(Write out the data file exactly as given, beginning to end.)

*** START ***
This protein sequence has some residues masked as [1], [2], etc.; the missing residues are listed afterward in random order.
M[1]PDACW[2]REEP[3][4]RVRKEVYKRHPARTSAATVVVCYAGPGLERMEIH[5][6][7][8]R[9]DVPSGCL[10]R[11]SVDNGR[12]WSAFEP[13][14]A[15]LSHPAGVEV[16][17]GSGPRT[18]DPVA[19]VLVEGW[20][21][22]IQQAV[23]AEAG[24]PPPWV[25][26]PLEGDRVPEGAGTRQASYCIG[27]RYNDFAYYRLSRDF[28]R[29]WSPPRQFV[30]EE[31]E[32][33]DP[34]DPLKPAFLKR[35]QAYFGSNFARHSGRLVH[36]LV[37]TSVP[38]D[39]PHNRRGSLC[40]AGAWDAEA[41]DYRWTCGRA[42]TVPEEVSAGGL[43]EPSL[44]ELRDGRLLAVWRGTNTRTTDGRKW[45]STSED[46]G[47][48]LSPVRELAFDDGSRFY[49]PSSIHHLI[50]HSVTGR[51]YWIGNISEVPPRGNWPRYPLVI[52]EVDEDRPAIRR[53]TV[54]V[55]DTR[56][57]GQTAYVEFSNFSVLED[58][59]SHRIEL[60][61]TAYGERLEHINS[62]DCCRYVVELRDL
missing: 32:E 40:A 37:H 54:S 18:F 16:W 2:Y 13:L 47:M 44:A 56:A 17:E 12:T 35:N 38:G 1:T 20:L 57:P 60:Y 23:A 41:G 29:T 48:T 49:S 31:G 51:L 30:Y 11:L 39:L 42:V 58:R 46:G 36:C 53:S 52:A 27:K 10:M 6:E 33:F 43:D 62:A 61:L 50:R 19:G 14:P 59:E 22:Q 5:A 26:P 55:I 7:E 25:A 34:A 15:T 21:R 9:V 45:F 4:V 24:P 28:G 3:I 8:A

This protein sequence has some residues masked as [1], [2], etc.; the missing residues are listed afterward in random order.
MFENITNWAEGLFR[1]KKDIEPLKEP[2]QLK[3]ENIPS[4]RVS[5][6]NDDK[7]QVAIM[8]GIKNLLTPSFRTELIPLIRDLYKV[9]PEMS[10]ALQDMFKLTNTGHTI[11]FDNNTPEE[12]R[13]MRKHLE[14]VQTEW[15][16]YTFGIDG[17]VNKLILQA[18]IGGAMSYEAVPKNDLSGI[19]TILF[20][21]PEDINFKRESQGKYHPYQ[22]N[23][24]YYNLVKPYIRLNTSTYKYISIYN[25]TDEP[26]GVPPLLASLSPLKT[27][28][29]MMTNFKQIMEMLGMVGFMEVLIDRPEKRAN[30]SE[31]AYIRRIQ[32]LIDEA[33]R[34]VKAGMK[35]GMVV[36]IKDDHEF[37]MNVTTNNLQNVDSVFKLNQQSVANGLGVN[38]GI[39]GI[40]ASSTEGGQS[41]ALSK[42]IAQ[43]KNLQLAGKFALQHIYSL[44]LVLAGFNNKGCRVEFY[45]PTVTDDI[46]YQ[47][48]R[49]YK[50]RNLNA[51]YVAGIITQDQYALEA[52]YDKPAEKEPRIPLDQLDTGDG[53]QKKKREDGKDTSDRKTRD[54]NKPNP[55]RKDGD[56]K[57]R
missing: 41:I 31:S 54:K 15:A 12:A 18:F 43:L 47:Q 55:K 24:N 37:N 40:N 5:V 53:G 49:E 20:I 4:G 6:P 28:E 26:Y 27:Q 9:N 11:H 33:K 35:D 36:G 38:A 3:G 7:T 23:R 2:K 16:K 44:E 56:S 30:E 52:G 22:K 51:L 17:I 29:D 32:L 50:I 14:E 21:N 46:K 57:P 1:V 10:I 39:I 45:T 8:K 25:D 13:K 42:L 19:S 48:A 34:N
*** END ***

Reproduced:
This protein sequence has some residues masked as [1], [2], etc.; the missing residues are listed afterward in random order.
M[1]PDACW[2]REEP[3][4]RVRKEVYKRHPARTSAATVVVCYAGPGLERMEIH[5][6][7][8]R[9]DVPSGCL[10]R[11]SVDNGR[12]WSAFEP[13][14]A[15]LSHPAGVEV[16][17]GSGPRT[18]DPVA[19]VLVEGW[20][21][22]IQQAV[23]AEAG[24]PPPWV[25][26]PLEGDRVPEGAGTRQASYCIG[27]RYNDFAYYRLSRDF[28]R[29]WSPPRQFV[30]EE[31]E[32][33]DP[34]DPLKPAFLKR[35]QAYFGSNFARHSGRLVH[36]LV[37]TSVP[38]D[39]PHNRRGSLC[40]AGAWDAEA[41]DYRWTCGRA[42]TVPEEVSAGGL[43]EPSL[44]ELRDGRLLAVWRGTNTRTTDGRKW[45]STSED[46]G[47][48]LSPVRELAFDDGSRFY[49]PSSIHHLI[50]HSVTGR[51]YWIGNISEVPPRGNWPRYPLVI[52]EVDEDRPAIRR[53]TV[54]V[55]DTR[56][57]GQTAYVEFSNFSVLED[58][59]SHRIEL[60][61]TAYGERLEHINS[62]DCCRYVVELRDL
missing: 32:E 40:A 37:H 54:S 18:F 16:W 2:Y 13:L 47:M 44:A 56:A 17:E 12:T 35:N 38:G 1:T 20:L 57:P 60:Y 23:A 41:G 29:T 48:T 49:S 31:G 51:L 30:Y 11:L 39:L 42:V 58:R 46:G 36:C 53:S 52:A 27:K 10:M 6:E 33:F 43:D 62:A 61:L 50:R 19:G 14:P 59:E 22:Q 5:A 26:P 55:I 7:E 25:A 34:A 15:T 21:R 9:V 45:F 4:V 24:P 28:G 3:I 8:A

This protein sequence has some residues masked as [1], [2], etc.; the missing residues are listed afterward in random order.
MFENITNWAEGLFR[1]KKDIEPLKEP[2]QLK[3]ENIPS[4]RVS[5][6]NDDK[7]QVAIM[8]GIKNLLTPSFRTELIPLIRDLYKV[9]PEMS[10]ALQDMFKLTNTGHTI[11]FDNNTPEE[12]R[13]MRKHLE[14]VQTEW[15][16]YTFGIDG[17]VNKLILQA[18]IGGAMSYEAVPKNDLSGI[19]TILF[20][21]PEDINFKRESQGKYHPYQ[22]N[23][24]YYNLVKPYIRLNTSTYKYISIYN[25]TDEP[26]GVPPLLASLSPLKT[27][28][29]MMTNFKQIMEMLGMVGFMEVLIDRPEKRAN[30]SE[31]AYIRRIQ[32]LIDEA[33]R[34]VKAGMK[35]GMVV[36]IKDDHEF[37]MNVTTNNLQNVDSVFKLNQQSVANGLGVN[38]GI[39]GI[40]ASSTEGGQS[41]ALSK[42]IAQ[43]KNLQLAGKFALQHIYSL[44]LVLAGFNNKGCRVEFY[45]PTVTDDI[46]YQ[47][48]R[49]YK[50]RNLNA[51]YVAGIITQDQYALEA[52]YDKPAEKEPRIPLDQLDTGDG[53]QKKKREDGKDTSDRKTRD[54]NKPNP[55]RKDGD[56]K[57]R
missing: 41:I 31:S 54:K 15:A 12:A 18:F 43:L 47:Q 55:K 24:N 37:N 40:N 5:V 53:G 49:E 20:I 4:G 6:P 28:E 26:Y 27:Q 9:N 11:H 33:K 35:D 36:G 38:A 3:G 7:T 23:R 2:K 16:K 44:E 56:S 30:E 52:G 22:K 51:L 17:I 29:D 32:L 50:I 14:E 21:N 46:K 57:P 1:V 10:I 39:I 45:T 8:K 25:D 13:K 42:L 19:S 48:A 34:N